Graciela Haspar: The Grammar of Colour.

Throughout her career, Graciela Haspar has painted and applied her pictorial perspective in different areas: drawing, photography, installations, films and urban projects. In this exhibition we chose to focus on her painting to explore the universe of forms, compositional systems, techniques and use of colour of one of the city’s great artists.

The artist’s visual thought is guided by painting (and the pictorial logic of watercolours). Haspar acts on two planes: she refers to European and Latin American modernist movements – hard-edge and Argentine Concrete Art, Brazilian Neo-Concrete Art and Venezuelan Kineticism – and their mechanisms for constructing artworks, but also blows them up, making them useless with baroque or excessively dynamic touches or by adding her own chromatic language: a festive way of refracting established categories and methods. She offers a celebration of colour as a vehicle for establishing direct communication. Far from subtle abstraction, the artist chose very early in her career to opt for an explosion of colour. Each of her canvases challenges the viewer’s eye to a visual game of shifting logic and misdirection.

And although the lines are built up from meticulous medieval style technical work – the artist and her assistants in the workshop seeking the perfect line – close observation of Haspar’s pictorial world quickly surprises us. Each one of her pure and perfectly defined lines and planes was achieved without the use of painter’s tape but by going over the surface a thousand and one times.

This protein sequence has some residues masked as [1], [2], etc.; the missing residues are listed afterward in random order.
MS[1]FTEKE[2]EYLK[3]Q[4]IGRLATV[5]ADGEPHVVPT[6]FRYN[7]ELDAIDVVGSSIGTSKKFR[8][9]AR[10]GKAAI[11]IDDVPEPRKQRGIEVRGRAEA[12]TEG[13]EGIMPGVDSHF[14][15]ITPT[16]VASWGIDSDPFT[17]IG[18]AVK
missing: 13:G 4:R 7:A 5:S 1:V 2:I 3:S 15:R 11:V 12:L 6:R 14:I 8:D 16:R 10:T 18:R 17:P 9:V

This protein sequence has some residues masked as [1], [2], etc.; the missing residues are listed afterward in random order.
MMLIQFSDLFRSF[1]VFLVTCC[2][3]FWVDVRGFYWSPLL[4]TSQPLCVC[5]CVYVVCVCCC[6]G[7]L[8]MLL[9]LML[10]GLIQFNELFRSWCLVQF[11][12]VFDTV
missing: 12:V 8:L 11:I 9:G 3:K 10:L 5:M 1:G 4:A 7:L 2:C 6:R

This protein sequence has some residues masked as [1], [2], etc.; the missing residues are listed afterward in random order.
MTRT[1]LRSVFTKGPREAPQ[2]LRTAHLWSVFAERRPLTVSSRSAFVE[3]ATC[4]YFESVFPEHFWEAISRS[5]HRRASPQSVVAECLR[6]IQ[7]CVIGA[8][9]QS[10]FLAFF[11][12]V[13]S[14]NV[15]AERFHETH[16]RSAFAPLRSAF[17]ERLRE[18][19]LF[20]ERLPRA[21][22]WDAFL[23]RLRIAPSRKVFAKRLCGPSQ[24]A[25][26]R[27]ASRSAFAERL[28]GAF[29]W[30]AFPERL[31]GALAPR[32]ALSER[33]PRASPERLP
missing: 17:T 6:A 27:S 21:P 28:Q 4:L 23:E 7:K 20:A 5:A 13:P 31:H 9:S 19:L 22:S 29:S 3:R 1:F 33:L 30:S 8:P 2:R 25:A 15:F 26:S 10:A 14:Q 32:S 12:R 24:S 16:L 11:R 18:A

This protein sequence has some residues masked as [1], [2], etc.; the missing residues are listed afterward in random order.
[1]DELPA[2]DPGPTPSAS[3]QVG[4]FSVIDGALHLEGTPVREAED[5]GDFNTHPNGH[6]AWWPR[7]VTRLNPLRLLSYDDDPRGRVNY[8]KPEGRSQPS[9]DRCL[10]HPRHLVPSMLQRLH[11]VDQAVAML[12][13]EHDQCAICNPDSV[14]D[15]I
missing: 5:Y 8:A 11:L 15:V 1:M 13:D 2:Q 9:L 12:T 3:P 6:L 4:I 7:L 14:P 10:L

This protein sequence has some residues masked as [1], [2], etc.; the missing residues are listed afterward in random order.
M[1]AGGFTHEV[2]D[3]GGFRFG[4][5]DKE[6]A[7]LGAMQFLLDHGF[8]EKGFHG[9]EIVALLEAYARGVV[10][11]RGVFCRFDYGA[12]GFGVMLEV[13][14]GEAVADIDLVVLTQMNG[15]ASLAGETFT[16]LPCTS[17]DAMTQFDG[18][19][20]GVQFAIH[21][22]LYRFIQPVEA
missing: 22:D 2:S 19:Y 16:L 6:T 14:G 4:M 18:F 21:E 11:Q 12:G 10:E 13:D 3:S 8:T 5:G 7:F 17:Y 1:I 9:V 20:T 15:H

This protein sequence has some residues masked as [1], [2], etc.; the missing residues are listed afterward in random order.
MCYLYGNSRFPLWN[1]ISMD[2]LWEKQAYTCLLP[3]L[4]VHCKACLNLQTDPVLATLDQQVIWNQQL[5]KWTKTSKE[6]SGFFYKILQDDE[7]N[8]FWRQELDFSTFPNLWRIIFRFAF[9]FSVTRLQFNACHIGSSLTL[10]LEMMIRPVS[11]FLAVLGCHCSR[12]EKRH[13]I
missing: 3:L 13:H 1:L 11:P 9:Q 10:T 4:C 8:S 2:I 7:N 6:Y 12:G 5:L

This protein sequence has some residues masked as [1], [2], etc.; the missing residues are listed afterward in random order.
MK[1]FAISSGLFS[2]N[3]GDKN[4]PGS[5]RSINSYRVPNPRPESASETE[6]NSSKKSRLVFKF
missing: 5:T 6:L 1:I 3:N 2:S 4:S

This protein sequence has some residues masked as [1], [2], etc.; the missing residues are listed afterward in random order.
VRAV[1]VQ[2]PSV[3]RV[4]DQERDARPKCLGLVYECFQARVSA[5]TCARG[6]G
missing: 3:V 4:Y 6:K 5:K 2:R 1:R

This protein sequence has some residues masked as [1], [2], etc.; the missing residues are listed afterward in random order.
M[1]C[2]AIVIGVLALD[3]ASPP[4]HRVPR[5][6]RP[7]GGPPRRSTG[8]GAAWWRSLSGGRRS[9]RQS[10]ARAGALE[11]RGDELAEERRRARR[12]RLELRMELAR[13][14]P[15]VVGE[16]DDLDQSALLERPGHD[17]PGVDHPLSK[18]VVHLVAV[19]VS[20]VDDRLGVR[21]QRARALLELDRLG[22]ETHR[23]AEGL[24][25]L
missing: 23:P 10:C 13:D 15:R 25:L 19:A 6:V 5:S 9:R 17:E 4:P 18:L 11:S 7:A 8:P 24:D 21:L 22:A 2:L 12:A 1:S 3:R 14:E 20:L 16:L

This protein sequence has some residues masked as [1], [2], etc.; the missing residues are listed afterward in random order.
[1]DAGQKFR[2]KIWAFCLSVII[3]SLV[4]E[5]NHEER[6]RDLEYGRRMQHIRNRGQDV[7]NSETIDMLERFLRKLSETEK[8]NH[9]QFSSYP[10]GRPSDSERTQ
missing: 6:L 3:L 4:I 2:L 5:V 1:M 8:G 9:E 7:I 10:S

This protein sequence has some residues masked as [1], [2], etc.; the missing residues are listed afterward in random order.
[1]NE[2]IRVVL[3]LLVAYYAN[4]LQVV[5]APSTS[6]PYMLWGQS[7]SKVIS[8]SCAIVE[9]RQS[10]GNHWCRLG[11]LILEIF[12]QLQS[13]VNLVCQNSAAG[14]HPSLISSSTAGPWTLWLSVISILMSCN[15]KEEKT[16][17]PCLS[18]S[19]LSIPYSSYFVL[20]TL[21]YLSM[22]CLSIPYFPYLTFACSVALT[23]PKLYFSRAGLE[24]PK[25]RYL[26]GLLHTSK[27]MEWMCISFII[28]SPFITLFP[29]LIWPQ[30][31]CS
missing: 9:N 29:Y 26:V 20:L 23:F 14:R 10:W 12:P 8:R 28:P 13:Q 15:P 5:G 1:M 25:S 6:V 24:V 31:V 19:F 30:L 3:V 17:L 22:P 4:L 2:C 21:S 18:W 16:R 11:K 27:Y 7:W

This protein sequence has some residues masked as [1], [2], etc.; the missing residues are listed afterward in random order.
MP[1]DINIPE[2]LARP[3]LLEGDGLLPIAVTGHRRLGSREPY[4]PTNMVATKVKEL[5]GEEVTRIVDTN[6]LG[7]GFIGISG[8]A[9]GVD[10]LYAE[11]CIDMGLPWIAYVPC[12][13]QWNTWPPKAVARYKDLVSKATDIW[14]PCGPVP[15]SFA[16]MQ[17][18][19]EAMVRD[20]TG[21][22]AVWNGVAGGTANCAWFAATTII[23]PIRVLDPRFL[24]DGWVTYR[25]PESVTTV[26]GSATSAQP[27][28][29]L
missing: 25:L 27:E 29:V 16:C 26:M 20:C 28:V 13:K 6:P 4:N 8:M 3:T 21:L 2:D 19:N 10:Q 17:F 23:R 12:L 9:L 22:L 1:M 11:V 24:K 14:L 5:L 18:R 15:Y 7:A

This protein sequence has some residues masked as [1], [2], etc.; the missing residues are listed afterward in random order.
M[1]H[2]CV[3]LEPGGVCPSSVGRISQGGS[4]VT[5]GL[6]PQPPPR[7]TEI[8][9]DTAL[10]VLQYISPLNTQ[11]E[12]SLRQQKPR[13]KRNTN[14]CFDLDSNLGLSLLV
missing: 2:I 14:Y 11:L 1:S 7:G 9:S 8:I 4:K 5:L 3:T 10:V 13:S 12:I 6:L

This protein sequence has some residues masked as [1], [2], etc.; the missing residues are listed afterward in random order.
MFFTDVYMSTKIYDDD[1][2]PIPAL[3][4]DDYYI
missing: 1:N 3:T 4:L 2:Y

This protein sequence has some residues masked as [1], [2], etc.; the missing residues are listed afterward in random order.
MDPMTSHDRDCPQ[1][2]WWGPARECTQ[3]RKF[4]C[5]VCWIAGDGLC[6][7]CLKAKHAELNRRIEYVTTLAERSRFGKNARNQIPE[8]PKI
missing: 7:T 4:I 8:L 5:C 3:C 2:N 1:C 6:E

Bio
Between 1985 and 1990, Graciela Hasper (Buenos Aires, 1966) attended technical seminars and workshops, mainly that of Diana Aisenberg. In 1991 she won a grant from the Fundación Antorchas for a residency with Guillermo Kuitca. In 2000 she received a Fulbright-FNA grant for a residency at Apex Art, New York. In 2005 she received a grant from the Bellagio Center Residency Program / Rockefeller Foundation in Italy. She has held solo exhibitions at the Museo de Arte Moderno de Buenos Aires (2013); Zavaleta Lab Galería (2012); Galería Sicardi, Houston (2011); Galería Ruth Benzacar, Buenos Aires (2010, 2006, 2004, 1999); Annina Nosei Gallery, New York (2003, 2000, 1997); Chinati Foundation, Marfa (2002); and the Instituto de Cooperación Iberoamericana (2001, 1992).